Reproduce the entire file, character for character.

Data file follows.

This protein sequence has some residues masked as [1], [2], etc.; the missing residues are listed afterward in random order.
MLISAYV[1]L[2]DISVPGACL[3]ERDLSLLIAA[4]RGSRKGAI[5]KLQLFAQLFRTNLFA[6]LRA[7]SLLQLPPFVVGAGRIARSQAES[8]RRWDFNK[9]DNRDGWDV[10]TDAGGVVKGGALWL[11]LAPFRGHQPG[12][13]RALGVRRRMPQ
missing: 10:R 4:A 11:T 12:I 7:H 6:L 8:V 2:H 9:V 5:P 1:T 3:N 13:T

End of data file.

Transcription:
This protein sequence has some residues masked as [1], [2], etc.; the missing residues are listed afterward in random order.
MLISAYV[1]L[2]DISVPGACL[3]ERDLSLLIAA[4]RGSRKGAI[5]KLQLFAQLFRTNLFA[6]LRA[7]SLLQLPPFVVGAGRIARSQAES[8]RRWDFNK[9]DNRDGWDV[10]TDAGGVVKGGALWL[11]LAPFRGHQPG[12][13]RALGVRRRMPQ
missing: 10:R 4:A 11:T 12:I 7:H 6:L 8:V 2:H 9:V 5:P 1:T 3:N 13:T